One of my first memories of university was being in the students’ union bar, with a £2 pint in one hand and my awkward, newly formed friendships in the other. It was then I knew: I was officially at uni, I was officially a student.
Some of today’s students might not enjoy such an experience. For an anti-drinking attitude is sweeping campus, and freshers are now encouraged to swap a shot for a smoothie, an all-nighter for an alcohol-free sports social.
As part of a 2014 Home Office pilot scheme to ‘tackle the student binge-drinking culture’, the NUS’s Alcohol Impact scheme was rolled out at seven universities. It tried to encourage a ‘café culture’ that would run ‘into the evening’. And it waged war on student pub crawls – capturing how little the NUS understands or trusts students.
At Manchester Metropolitan University, which took part in the pilot, students’ union officials kept a close eye on three residential roads in the student community, known for their large-scale parties. The aim was essentially to ruin people’s fun, to rein in their socialising.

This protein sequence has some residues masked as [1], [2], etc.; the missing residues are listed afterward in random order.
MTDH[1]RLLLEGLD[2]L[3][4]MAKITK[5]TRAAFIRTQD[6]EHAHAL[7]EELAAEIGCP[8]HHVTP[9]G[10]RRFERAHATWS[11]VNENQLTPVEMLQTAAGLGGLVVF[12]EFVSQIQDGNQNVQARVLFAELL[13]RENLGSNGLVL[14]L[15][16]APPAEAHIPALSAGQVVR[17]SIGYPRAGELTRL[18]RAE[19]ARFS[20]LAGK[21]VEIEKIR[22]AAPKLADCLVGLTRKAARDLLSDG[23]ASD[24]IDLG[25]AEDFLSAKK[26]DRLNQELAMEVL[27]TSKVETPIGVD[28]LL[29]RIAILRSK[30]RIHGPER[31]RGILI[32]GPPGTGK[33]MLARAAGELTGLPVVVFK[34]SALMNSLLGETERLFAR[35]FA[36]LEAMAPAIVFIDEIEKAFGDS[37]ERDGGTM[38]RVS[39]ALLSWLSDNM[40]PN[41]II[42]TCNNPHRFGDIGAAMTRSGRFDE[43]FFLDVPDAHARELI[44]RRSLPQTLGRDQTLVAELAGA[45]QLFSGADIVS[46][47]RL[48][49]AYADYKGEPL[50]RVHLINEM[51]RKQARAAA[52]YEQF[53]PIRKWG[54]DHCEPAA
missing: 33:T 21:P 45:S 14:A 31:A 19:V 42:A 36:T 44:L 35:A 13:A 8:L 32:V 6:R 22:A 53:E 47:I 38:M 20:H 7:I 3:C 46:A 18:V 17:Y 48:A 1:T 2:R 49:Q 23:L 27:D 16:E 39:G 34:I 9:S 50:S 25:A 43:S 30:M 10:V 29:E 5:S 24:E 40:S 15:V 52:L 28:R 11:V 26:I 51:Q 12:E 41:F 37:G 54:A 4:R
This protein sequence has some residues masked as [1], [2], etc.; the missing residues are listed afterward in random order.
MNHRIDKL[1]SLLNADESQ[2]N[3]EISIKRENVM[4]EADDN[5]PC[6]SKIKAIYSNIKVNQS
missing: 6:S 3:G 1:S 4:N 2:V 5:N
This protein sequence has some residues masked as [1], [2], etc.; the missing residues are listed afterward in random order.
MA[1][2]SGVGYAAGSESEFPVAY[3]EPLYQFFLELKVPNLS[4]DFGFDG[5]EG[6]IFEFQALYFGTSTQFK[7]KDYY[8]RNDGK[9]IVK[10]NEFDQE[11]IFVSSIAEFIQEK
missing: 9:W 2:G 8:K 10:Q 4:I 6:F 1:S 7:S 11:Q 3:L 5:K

Other universities are trying to catch students early. At University College London’s ‘Welcome Festival’ next month, it will be providing tips for freshers on how to enjoy themselves sensibly. ‘Mocktails are a great way to start the night’, says its website, urging students to swap pre-drinks for soft drinks. It’s as if temperance movements have swarmed the academy.
Thankfully, some students are fighting back against this killjoy trend. In 2014, Lancaster University introduced a fine for drunk students on campus. It said ‘any student… who appears to be drunk to a porter, college officer or assistant dean will be required to identify themselves and will be summoned to a disciplinary hearing’. The students’ response? They flocked to the union bar in their hundreds and got drunk.